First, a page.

Wednesday, May 20, 2009

Immigration in the 21st Century

When unemployment is up, anything that looks like you’re taking jobs away from …people who are lawfully here—citizens of the United States—is going to meet a lot of resistance.”
- Homeland Security Secretary Janet Napolitano

The current economic crisis has put a spotlight on immigration, both of undocumented low skill workers and H-1B visa technology workers. Some feel that these foreign born workers depress wages and also lead employers to replace native born American workers because they can pay foreign workers less. Others see a direct connection between economic expansion in the U.S. and the increase in the number of undocumented and H-1B visa workers.

The immigration debate has implications beyond economics. Border security has become the main immigration issue in the Southwest. A constant flow of people and drugs move north into the U.S. with money and guns in return moving south into Mexico fueling an increasing burden on law enforcement in the Border States of both the U.S. and Mexico.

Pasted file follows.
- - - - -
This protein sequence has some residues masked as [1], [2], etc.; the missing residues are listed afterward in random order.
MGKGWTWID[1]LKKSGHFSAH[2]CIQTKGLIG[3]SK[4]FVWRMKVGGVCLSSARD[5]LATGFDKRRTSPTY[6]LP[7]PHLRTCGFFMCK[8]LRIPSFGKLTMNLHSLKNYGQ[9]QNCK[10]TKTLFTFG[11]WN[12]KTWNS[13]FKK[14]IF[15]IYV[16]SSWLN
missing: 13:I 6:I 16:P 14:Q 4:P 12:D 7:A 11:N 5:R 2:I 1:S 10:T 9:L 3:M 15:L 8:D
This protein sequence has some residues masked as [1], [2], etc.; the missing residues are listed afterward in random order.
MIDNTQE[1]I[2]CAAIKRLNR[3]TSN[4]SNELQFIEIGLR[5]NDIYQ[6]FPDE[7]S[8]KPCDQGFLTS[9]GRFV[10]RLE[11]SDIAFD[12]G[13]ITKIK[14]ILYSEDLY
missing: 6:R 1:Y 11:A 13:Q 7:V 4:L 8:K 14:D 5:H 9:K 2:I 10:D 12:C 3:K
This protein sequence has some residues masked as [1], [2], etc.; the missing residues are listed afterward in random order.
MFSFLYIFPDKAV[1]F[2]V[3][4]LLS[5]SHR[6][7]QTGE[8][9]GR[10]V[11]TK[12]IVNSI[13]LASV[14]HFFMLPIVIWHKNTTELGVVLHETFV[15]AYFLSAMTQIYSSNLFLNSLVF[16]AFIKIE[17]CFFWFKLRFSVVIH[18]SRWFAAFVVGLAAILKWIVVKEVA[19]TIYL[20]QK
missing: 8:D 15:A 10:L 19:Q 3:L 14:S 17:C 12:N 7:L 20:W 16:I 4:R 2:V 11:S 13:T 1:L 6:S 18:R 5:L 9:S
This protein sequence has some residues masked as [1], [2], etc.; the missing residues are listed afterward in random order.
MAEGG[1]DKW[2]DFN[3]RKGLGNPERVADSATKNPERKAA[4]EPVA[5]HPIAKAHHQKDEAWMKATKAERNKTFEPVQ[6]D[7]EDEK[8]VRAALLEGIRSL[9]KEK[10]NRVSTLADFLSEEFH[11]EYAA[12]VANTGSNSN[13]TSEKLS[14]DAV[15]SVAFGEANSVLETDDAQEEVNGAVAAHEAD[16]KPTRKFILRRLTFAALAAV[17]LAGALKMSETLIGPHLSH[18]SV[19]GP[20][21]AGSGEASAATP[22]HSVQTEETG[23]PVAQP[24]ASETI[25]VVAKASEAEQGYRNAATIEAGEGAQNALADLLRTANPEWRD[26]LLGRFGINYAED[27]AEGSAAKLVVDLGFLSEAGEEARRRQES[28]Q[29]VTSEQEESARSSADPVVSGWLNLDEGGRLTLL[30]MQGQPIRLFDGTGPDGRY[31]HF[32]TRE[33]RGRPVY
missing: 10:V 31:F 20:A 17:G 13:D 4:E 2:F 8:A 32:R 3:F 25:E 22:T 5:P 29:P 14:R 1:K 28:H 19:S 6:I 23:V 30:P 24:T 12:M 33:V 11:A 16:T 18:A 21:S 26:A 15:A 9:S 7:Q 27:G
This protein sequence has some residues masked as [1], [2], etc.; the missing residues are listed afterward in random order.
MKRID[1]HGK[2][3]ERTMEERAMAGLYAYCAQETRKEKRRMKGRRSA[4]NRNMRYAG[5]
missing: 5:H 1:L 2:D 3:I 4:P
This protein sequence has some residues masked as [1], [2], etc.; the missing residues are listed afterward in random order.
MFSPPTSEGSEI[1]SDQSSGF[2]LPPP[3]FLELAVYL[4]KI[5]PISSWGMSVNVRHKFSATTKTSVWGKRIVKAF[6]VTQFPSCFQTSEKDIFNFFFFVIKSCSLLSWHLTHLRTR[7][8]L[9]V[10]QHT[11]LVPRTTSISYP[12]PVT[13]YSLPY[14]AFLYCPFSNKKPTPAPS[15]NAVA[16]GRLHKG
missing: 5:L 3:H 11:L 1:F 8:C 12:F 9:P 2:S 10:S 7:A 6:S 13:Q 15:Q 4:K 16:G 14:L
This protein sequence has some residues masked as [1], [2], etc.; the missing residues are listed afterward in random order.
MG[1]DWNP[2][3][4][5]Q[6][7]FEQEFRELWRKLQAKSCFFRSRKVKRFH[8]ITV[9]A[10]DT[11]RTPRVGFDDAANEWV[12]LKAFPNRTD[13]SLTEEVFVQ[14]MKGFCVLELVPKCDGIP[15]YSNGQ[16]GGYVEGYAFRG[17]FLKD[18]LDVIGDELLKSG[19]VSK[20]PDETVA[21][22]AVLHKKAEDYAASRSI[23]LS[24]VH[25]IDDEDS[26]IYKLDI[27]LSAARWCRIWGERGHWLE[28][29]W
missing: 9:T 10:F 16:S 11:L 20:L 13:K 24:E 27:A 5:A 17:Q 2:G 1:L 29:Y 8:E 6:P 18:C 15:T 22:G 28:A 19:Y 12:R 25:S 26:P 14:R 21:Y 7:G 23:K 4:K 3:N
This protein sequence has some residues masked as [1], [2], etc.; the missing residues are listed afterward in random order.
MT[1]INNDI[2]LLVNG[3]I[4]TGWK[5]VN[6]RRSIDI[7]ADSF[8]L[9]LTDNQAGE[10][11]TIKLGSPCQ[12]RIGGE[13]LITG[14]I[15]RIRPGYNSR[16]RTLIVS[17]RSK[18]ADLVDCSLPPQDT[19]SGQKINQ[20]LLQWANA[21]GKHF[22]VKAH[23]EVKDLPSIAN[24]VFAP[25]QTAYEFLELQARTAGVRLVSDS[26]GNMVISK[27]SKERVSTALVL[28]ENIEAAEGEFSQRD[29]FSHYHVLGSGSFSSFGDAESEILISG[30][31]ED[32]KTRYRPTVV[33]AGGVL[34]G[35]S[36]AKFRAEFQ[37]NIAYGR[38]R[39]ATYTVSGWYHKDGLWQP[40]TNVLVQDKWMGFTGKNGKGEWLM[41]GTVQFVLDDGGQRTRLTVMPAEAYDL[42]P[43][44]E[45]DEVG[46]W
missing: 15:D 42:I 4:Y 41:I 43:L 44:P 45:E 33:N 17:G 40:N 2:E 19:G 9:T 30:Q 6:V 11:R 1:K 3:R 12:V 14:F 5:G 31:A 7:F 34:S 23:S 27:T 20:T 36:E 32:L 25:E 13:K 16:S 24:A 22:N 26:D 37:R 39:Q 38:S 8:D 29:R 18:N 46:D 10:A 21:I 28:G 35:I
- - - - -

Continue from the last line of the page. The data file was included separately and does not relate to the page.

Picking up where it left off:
Immigration has also raised concerns about the nation’s education and health systems. School funding has become an issue as the number of children born in the U.S. to undocumented workers rises. Hospitals where there are large immigrant populations have seen an increase in medical related costs that are not reimbursed.

Immigration has become a more complex issue as Hispanic, Asian, Middle Eastern and African immigrant communities continue to establish enclaves in the U.S. from Arizona to Minnesota to Georgia.

On September 25th high school students from across the country will look at immigration’s impact on the job market, border security and education during The Exchange live webcast. All schools are invited to participate in the conversation about this current constitutional issue. For more information on the National Constitution Center’s national student program contact us at

No comments:

Post a Comment